Running a marathon is a good goal, one that can help you get fit as well as testing your psychological and physical resolve. Running a marathon requires significant dedication and training, however, and should be undertaken with plenty of training time (at least 6 months if not a year for an inexperienced runner) to prepare.
Training for a marathon typically involves short distance runs every day of the week, with a day for a long-distance, slower paced run (usually a weekend day) and a day off (usually a weekend day). The distance for the long runs increase every week until you reach near-marathon distances. The short weekly runs can vary in type and intensity to avoid repetitive stress injury
. Training schedules are readily available online. Joining an organized training program, such as one of the for-charity training programs, can be a fun and motivating way to get linked into a community of people who are training for the same goal.
There are medical risks associated with running a marathon, and these are heightened if you do not allow sufficient time for training. The most common are injuries to the joints or muscles, which can be quite serious. Furthermore, there are risks of life-threatening problems such as hyponatremia (too little salt in the blood, often caused by a combination of dehydration and drinking water rather than salt-containing fluids like gatorade) and rhabdomyolysis (damage to the muscles leading to kidney failure, also associated with dehydration). Also people with certain conditions, such as heart or lung conditions, should not run a marathon. Only your doctor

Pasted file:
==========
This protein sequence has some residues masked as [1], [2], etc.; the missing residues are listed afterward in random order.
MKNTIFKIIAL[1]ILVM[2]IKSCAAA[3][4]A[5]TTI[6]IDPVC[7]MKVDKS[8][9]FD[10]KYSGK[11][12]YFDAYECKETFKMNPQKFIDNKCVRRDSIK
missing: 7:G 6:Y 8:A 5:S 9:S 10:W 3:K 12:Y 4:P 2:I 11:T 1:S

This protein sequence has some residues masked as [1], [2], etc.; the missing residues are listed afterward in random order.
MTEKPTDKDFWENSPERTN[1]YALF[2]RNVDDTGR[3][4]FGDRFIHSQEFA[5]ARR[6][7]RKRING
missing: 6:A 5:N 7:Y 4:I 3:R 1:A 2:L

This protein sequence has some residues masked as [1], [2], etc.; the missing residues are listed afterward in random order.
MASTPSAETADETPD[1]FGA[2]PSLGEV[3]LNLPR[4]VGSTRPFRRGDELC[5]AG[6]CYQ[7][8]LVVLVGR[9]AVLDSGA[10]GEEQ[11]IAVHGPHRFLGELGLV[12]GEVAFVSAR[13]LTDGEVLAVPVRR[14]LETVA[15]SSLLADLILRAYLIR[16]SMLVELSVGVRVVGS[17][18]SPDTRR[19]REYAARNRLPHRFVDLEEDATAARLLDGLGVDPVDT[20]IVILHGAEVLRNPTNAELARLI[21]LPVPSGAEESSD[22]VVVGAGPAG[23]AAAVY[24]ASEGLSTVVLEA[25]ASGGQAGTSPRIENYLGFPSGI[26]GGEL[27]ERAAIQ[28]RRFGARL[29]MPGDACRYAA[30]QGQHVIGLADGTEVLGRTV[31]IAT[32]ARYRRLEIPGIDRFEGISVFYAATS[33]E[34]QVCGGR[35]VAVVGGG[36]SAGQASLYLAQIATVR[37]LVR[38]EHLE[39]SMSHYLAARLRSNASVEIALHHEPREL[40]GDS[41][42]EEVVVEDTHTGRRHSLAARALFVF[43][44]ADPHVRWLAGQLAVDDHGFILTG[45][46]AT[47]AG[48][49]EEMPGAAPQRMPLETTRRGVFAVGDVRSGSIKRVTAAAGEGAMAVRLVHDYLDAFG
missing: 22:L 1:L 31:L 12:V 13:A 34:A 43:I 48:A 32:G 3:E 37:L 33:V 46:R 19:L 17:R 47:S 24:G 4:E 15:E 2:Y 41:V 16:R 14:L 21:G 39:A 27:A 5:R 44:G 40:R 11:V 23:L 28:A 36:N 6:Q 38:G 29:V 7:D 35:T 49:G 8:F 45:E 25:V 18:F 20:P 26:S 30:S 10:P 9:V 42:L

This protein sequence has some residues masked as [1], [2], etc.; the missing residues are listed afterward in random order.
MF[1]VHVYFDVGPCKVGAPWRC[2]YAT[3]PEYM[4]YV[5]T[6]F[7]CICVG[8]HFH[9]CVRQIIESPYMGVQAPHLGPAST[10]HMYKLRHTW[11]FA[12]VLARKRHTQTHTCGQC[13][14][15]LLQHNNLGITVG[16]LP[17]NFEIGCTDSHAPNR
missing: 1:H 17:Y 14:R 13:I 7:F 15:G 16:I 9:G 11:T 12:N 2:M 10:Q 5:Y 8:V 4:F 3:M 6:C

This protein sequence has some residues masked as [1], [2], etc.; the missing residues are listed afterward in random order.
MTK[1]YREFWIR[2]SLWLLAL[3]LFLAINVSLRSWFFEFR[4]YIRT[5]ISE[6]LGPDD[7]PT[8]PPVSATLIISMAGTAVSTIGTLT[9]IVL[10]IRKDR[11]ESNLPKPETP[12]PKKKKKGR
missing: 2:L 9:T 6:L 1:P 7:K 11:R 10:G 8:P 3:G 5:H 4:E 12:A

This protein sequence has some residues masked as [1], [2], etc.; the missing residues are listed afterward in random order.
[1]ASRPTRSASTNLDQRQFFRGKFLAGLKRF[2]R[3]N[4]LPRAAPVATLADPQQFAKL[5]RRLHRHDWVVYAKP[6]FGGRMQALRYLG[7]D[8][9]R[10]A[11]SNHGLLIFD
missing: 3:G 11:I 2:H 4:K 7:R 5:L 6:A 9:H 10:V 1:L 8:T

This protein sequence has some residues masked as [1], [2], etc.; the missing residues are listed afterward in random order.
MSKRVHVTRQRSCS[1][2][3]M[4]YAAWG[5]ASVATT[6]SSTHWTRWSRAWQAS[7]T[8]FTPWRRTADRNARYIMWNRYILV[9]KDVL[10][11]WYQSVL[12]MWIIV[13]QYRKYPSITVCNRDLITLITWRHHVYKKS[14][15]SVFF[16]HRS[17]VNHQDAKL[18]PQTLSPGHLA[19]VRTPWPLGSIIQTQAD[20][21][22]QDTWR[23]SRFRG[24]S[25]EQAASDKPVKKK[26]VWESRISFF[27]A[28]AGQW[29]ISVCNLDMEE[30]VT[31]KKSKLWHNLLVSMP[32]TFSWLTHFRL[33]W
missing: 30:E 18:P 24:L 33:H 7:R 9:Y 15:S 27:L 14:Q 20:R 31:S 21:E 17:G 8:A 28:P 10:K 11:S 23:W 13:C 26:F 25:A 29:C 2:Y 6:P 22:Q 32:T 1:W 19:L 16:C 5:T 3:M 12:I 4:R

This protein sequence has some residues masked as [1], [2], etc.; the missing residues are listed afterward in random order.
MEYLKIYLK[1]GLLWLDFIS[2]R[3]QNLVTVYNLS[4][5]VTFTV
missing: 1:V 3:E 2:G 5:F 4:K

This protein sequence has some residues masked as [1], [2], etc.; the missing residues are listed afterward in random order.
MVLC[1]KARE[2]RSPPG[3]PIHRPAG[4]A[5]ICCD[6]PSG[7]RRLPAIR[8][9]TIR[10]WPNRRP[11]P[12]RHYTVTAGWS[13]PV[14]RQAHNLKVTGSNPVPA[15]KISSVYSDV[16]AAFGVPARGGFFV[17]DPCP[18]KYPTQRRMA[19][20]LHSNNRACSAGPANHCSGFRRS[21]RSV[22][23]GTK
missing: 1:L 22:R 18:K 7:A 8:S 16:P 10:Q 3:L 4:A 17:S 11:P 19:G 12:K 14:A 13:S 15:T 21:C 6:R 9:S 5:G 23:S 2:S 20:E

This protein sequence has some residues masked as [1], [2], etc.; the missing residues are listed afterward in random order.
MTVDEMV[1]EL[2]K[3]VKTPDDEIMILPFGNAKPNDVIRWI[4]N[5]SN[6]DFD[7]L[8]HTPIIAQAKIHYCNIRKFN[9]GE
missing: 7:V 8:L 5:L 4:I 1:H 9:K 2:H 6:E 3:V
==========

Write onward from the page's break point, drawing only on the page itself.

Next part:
can determine if you have a health condition that would prevent you from running a marathon; if you have concerns, you should consult with your doctor about the risks prior to attempting to run a marathon.